John Eldredge is one of my favorite writers whose writings have significantly challenged my faith and moved my toward greater intimacy with my God. Over time you will find my reviews of his most influential books (so far) in my experience. In one of his books he writes about his former ministry partner, Brent. John and Brent were starting a ministry to men that utilized wilderness experiences as a setting for challenging men to press forward with faith and courage. Eldredge also writes about the loss of Brent in a tragic and seemingly senseless circumstance – the failure of a rock ledge that led to Brent falling to his death. This happened at the very start of the ministry that had been the dream of both men, in the presence of some of their first participants. Eldredge tells of the bewilderment, pain, and discouragement of that loss, and of questioning God as to why this would happen.
Most of us have experienced great losses and can resonate with Eldredge’s sense of discouragement and bewilderment. Stuff happens, Really difficult, painful or frightening stuff happens. How does one accept great difficulties and disasters like this from our God?
I believe the answer to this question is found in what we truly believe about our God. For instance, do we believe our God is truly all-knowing, all-seeing, all-powerful? Do we believe He is truly and only good in every way toward us? Does our God initiate and respond only out of love? If things are painfully difficult for us, answering “yes” to these questions may be a stretch for us, or at least a point of uncertainty.
Our responses to trials and difficulties are the barometer of our faith and trust in our God. When our difficulties try us to the uttermost, we find out how much our theology of the grace, love, mercy, and goodness of our God informs our mind, will, and emotions. If we truly believe in the goodness, justice, love, and wisdom of our God, responding with gratitude to what we see as extreme difficulty becomes possible. We can honestly turn to Him in gratitude, worship and in submission.
One important truth that has helped me to begin to respond with greater faith to my difficulties is understanding that we are spiritual beings living in a spiritual world. The most important issues in our lives are the spiritual issues. The most important realm in which we live every day is the spiritual realm. The enemy of our souls seeks to keep our focus on our earthly situations and circumstances. He is hell-bent on getting us to wallow in discouragement because circumstances are not going as we had hoped. Most of all, he wants to blind us to the spiritual realities of what our God is doing in every situation. His purpose is to get us to live in fear, despair, defeat, and miss the spiritual preparation our God does in us through difficulty and pain.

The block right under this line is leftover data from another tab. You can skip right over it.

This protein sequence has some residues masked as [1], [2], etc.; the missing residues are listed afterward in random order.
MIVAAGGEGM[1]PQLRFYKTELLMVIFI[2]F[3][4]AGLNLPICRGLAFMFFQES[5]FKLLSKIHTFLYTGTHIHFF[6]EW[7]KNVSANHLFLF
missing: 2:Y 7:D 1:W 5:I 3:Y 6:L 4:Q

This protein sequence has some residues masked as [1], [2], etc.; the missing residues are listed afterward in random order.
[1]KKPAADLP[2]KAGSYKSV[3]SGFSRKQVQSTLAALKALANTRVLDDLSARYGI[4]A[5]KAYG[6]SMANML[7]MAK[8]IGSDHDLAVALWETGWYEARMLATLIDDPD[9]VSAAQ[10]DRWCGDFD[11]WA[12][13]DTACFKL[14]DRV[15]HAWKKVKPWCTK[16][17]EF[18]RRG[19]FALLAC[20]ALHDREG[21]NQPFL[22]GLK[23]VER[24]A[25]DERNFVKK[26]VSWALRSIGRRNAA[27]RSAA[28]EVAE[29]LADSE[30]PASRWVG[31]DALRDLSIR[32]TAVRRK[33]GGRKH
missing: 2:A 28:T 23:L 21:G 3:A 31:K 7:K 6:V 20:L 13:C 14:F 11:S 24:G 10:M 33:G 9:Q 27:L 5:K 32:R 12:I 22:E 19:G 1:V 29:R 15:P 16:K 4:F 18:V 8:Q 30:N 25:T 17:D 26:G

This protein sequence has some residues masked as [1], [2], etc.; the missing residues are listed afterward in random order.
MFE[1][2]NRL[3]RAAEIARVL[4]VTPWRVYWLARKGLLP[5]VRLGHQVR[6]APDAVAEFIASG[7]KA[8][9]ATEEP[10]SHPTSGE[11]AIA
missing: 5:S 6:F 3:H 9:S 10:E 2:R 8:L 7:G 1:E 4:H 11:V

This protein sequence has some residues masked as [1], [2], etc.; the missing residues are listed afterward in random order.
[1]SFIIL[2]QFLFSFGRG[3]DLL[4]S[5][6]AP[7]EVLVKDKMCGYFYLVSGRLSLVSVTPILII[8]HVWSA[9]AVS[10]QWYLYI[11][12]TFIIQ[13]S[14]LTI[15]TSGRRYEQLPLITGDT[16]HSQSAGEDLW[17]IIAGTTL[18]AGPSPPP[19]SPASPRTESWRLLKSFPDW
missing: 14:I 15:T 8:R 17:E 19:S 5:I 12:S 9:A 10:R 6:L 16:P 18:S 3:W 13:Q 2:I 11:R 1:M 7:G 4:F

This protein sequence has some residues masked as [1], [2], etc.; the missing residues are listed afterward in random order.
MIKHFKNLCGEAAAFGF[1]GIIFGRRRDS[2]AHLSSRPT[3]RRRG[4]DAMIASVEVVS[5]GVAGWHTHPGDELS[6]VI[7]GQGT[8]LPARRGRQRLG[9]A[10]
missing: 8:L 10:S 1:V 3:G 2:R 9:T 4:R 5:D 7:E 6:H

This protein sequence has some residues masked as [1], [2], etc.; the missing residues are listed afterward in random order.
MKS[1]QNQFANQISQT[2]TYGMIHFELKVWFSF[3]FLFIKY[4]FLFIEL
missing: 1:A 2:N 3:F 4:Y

A.W. Tozer, in his book, “This World: Playground or Battle-ground?,” said this: “Surely Bible-reading Christians should be the last persons on earth to give way to hysteria. They are redeemed from their past offenses, kept in their present circumstances by an all-powerful God, and their future is safe in His hands. God has promised to support them in the flood, protect them in the fire, feed them in famine, shield them against their enemies, hide them in His safe chambers until the indignation is past and receive them at last into eternal tabernacles. If we are called upon to suffer, we may be perfectly sure that we shall be rewarded for every pain and blessed for every tear. Underneath will be the Everlasting Arms and within will be the deep assurance that all is well with our souls. Nothing can separate us from the love of God-not death, nor life, nor height, nor depth, nor any other creature.”
What do we really believe about our God and His love and care for us? Do we really believe the doctrines about His wisdom, justice, and power to control our circumstances? Do we really believe love is His only motivation? These convictions cannot be simply doctrines to which we nod in intellectual assent. They must settle into our hearts and change our perspectives on the circumstances of our lives.
I fought my God in this growth-by-trials process for too many years. I worried, fretted, stewed, and missed the work my God was doing. I chose anger and cultivated bitterness, wounding myself along the way. Yet He persisted in meeting me in trials and losses, patiently waiting for me to begin to catch on to His work.
Last month I received another skin cancer confirmation, my fourth so far. My first one years ago led to fear, worry, and perseverating on all the “what if” questions. This time, it was “Lord, what are you doing, and how can I cooperate?” That change in me is the result of God’s work throughout all the cancer visits, all the other set-backs, abandonment, losses, and trials in my life. In every circumstance my God has been at work to shape me into the person He intends me to be for eternity.
Knowing His purpose makes the trials, set-backs, and pains a source of anticipation and even joy now. I know He is at work, that He knows what is best, and is only working in me from His love and eternal purposes. I need not worry or be afraid. I need only to trust that He is always up to good things.
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